Finally, to round things out, we’ll briefly discuss the games we never got in the US. On the Famicom (NES), the Japanese got Rockboard, which is very much a precursor to the Mario Party games. However, it had slot machines, so the anal Nintendo of America killed any US release (NOA was also responsible for removing any religious references from the early Mega Man titles; i.e., “Yellow Devil” became “Rock Monster”). Then there was Rockman Battle & Chase for Playstation, released in Japan and Europe. Picture Super Mario Kart with Mega Man characters; this game kicks plenty of ass. On the Playstation and Saturn, Japanese fans got an interactive movie of sorts called Super Adventure Rockman. Mega Drive (Genesis) owners in Europe and Japan got Rockman Megaworld (aka Mega Man: The Wily Wars in Europe), a 16-bit upgrade of Mega Man 1-3, with an added “Wily Tower” stage at the end. Rockman & Forte got completely redesigned and ported to the Japanese Wonderswan handheld console, though Capcom themselves had nothing to do with it except handing out the license. Even arcades got in on the action, with two MM “fighting” games: Rockman Power Battle and Rockman Power Battle 2: The Power Fighters. We’ll be getting those in the US next year on Capcom’s upcoming Mega Man Anniversary Collection, thankfully. If you can’t wait, there’s an excellent Japanese port of the game on the NeoGeo Pocket Color called Rockman Battle & Fighters. To top it all off, the Japanese got Playstation rereleases of all six original Mega Man titles, with all manner of added features. Why didn’t we get them here? Sony put the kibosh on that, while hyping up the Playstation 2. Fear not, though…Mega Man 1-6 will be on the aforementioned Mega Man Anniversary Collection as well.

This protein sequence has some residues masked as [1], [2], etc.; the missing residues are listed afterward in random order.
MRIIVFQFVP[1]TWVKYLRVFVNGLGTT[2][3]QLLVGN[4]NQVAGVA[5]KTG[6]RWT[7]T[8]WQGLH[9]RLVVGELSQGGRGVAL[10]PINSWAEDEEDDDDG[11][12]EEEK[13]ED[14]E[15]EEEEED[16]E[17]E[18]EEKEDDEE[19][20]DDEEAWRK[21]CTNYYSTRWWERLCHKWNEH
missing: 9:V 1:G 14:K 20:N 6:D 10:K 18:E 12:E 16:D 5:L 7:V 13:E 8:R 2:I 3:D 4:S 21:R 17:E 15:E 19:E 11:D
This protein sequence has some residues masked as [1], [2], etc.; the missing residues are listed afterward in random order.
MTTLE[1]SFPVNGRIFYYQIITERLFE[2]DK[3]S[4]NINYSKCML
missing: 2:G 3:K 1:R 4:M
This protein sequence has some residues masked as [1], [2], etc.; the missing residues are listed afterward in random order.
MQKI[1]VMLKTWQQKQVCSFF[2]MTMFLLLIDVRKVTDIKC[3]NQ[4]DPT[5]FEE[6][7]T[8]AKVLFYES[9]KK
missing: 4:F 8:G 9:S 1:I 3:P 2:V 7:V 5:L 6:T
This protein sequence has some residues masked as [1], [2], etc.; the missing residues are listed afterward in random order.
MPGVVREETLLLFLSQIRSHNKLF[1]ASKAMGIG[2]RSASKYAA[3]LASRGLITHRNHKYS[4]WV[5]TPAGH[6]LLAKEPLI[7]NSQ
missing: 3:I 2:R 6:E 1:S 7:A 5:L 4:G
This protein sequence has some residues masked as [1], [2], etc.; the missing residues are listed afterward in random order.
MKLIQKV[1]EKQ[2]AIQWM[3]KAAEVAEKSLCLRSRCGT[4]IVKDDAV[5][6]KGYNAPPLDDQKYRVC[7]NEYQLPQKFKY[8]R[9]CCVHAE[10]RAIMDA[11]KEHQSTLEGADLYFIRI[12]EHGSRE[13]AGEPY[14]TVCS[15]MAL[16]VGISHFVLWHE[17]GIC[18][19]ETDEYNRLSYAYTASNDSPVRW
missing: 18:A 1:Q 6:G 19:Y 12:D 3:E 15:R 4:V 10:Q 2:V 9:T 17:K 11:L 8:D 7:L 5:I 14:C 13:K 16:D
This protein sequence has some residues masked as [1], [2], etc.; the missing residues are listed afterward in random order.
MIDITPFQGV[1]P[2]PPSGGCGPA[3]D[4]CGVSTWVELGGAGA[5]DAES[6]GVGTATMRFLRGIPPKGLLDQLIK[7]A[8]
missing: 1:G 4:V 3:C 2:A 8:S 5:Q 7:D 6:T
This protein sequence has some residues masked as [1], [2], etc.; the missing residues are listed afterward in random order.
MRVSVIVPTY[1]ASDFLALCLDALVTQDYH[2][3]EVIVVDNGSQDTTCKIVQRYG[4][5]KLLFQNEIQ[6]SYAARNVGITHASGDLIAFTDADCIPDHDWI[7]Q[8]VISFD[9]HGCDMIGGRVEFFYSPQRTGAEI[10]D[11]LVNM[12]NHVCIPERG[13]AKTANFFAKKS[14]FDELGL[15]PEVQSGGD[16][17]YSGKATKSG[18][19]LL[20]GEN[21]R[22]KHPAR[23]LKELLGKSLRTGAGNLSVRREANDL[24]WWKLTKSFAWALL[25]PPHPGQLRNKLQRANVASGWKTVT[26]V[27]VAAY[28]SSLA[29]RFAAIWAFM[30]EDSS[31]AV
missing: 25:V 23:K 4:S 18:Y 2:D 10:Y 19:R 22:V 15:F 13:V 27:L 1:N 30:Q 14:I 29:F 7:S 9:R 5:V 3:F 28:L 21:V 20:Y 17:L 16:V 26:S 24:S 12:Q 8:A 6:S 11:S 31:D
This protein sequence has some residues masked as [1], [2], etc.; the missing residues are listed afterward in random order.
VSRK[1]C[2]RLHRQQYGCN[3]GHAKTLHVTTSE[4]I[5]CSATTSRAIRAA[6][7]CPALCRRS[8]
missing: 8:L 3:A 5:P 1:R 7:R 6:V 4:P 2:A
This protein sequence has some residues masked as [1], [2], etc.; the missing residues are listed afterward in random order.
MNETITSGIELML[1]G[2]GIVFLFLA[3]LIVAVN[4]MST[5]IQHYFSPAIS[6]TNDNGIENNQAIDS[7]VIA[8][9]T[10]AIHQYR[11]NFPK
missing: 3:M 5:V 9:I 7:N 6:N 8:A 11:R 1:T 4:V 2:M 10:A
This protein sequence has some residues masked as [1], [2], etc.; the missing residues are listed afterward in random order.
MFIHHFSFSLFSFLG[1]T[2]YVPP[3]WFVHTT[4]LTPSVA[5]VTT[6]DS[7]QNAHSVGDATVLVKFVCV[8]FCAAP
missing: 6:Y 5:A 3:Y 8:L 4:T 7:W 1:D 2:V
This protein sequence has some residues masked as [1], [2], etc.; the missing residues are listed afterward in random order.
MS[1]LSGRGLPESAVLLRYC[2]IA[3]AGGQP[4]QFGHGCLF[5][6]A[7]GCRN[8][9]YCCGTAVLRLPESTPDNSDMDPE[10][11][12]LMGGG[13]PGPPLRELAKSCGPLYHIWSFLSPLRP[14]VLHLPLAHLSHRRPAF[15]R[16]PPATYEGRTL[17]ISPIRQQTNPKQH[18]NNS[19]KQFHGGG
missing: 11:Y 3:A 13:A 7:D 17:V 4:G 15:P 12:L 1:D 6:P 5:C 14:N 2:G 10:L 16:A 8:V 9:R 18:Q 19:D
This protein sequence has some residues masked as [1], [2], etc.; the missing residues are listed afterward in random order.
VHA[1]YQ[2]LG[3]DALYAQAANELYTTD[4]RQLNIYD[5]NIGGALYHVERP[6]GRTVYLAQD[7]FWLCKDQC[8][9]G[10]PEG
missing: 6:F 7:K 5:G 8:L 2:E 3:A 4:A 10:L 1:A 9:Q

Mega Man X
With the introduction of the Super NES, many gamers wondered what would become of our hero Mega Man. Aside from the original MM appearing in Mega Man 7, fans got a real surprise with the release of Mega Man X. At first, many were confused; a) they thought this was a later version of the original MM, and b) they thought the “X” was the Roman numeral “ten.” Well, neither is true.
It’s explained rather clearly in the X series that this is an entirely new robot, and the last work of the late Dr. Light. He sealed the robot in a capsule for 30 years to run diagnostic tests, as it had a revolutionary new independent thinking system. Unfortunately, this robot ended up being sealed away for over 100 years, as Dr. Light passed away. In the year 21XX, the scientist Dr. Cain found this capsule, and reactivated the robot, who’s name turned out to be “X” (the letter, not the numeral). Dr. Cain was amazed at the complexity of X, even though he was built 100 years ago. Dr. Cain used X as a template to build other advance robots, called “Reploids.” Soon, Reploids filled the globe, and became a part of everyday life. (Dr. Cain must’ve REALLY raked in the cash!) Naturally, some robots went bad, and were designated “Maverick.” To solve the problem, teams of Maverick Hunters were assembled; the unit led by the Reploid named Sigma was one of the best…